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 OPENING UP A SECOND BRANCH OF YOUR BUSINESS IN ANOTHER CITY

 

 So you’ve already beaten the odds by starting and running a successful business – something that the majority of start-ups in Kenya will statistically never experience. Especially since 26 percent of sub-Saharan Africa SMEs have limited access to financing, as per a 2018 report by the European Investment Bank (EIB), and about half of formal SMEs worldwide don’t have access to formal credit, according to the World Bank.

​​​​​With this notable success under your entrepreneurial belt, it's only natural to begin feeling more confident in your leadership role and consider taking things to the next level by opening up a second location of the business in another city. This type of expansion, however, is often trickier than it seems, and taking the leap too quickly, or without ample forethought, could jeopardise the primary business' success.

 

With stakes this high, it is vital that business owners take the following considerations into account when setting up shop in another city:

 

1.     Can the business run without you?

The most important factor when considering a second business location is whether the business can function successfully without you. If your physical presence is critical to the success of the current business, the first thing you need to do to prepare for your next location, is find someone who you can train up to take this responsibility.

 

2.     Can the business model be duplicated?

Even if the business can run without you, there are other considerations that may be critically tied to its success. For example, is the primary business a success because of its unique location? This could either be because it's situated in a busy hub with lots of foot traffic, or a considerably quiet area with no nearby competition. Either way, it's important to determine what is needed to duplicate this success in another, different location.

 

3.     Is another physical location necessary now?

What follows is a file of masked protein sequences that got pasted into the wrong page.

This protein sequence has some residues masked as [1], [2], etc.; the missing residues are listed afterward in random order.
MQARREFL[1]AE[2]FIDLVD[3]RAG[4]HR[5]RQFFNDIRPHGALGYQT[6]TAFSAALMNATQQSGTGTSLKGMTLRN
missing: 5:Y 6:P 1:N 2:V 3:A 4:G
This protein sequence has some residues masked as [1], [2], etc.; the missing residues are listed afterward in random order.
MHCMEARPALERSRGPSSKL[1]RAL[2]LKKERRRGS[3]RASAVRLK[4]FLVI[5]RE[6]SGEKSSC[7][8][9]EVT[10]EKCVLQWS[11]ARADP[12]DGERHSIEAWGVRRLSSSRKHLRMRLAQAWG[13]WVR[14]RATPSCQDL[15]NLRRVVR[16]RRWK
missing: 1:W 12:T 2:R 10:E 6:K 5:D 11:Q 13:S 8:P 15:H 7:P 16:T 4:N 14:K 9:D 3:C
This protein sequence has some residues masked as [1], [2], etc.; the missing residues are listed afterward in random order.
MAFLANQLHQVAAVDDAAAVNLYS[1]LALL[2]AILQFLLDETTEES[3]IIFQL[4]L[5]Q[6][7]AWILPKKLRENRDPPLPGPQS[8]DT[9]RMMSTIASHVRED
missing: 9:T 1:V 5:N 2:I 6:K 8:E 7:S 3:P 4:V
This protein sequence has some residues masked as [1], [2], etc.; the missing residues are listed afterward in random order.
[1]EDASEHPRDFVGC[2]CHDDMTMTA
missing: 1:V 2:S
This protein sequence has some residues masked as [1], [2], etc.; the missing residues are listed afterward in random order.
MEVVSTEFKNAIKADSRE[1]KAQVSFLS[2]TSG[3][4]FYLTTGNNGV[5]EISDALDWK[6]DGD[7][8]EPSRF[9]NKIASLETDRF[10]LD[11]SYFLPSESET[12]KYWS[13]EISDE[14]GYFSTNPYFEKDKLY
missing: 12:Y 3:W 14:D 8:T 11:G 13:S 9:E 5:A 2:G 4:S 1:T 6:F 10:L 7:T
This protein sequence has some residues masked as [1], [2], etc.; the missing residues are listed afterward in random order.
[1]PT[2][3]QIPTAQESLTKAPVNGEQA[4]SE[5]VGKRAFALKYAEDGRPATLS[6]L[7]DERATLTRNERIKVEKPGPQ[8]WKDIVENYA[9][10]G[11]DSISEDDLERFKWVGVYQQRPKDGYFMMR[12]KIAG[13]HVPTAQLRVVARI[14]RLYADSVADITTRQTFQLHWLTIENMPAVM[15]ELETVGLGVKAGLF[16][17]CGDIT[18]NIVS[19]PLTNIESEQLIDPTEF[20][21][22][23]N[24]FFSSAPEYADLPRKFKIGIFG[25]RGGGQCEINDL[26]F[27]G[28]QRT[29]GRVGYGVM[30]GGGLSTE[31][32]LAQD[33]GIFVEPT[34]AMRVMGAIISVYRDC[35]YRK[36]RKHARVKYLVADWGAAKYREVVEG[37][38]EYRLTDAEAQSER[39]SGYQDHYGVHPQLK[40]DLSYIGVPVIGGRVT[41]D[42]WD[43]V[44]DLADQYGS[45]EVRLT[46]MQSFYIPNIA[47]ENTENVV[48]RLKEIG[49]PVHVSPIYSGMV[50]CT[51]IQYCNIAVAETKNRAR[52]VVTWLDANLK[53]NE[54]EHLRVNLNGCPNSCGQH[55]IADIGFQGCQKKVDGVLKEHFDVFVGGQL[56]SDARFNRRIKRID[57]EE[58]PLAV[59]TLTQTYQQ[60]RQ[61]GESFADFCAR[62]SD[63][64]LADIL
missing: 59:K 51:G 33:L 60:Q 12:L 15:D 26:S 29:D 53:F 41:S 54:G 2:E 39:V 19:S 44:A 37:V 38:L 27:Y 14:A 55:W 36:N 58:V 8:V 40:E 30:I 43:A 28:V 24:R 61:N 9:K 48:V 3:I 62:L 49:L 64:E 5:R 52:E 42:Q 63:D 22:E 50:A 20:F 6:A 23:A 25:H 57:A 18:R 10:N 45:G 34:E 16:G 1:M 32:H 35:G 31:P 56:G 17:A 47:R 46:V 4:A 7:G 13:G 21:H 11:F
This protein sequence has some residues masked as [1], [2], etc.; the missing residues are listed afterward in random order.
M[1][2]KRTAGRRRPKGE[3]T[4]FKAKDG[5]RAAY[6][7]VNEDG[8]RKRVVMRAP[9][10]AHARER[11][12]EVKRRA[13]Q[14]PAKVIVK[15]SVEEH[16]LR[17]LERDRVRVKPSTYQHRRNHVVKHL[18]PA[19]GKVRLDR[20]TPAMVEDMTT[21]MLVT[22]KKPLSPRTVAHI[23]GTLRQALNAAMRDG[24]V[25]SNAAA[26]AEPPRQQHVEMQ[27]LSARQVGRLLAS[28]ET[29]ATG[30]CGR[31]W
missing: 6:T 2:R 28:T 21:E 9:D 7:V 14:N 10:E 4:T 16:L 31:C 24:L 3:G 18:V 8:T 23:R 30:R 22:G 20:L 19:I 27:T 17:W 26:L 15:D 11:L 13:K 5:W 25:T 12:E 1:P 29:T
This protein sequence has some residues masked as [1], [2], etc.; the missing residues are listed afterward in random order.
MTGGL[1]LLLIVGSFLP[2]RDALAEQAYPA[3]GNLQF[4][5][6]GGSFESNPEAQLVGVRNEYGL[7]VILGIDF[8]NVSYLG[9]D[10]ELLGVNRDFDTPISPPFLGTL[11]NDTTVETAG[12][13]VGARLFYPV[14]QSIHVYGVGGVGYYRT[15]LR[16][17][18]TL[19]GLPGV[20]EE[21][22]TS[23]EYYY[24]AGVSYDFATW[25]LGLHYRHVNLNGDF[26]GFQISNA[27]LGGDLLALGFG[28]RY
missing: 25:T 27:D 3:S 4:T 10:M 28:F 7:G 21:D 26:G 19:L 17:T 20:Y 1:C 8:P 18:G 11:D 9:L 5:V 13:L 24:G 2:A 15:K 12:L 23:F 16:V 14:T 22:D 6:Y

Keep a realistic view about the costs that were entailed with setting up the primary business and whether you have regained the capital required to do it all over again. If you have what is required, then go for it, but if you're doubtful, perhaps consider the online alternative as a stepping stone.

 

4.     Have you done your market research?

The market segment that you currently target might be significantly different to the market that you will be targeting in a different city, and it's important that you realise how your approach may need to change, and which parts of the business will remain the same.

 

5.     Are you ready to delegate?

Managing a business remotely is just not practically viable, so you'll need to be comfortable with delegating a lot of responsibility to someone else. Generally, business owners opt to head up the new location, which means putting someone else in charge of the primary location. This, however, requires finding the right person whom you trust will act in the best interest of the business – something that will prove critical to ongoing future success.

 

All considered, it is vital to base your decision of opening up a second location on sound business logic, not just the sheer desire for business expansion in order to achieve success.

 

-ENDS-

 

Sources:

https://www.brookings.edu/blog/africa-in-focus/2018/11/30/figures-of-the-week-financing-for-small-and-medium-sized-enterprises-in-sub-saharan-africa/

https://www.worldbank.org/en/topic/smefinance

 

About Business Partners Kenya:

Business Partners Kenya is a specialist risk finance company for formal small and medium enterprises (SMEs) in Kenya. The company actively supports entrepreneurial growth by providing financing, specialist sectoral knowledge and added-value services for viable small and medium businesses. Visit https://www.businesspartners.co.za/bpi for more information.


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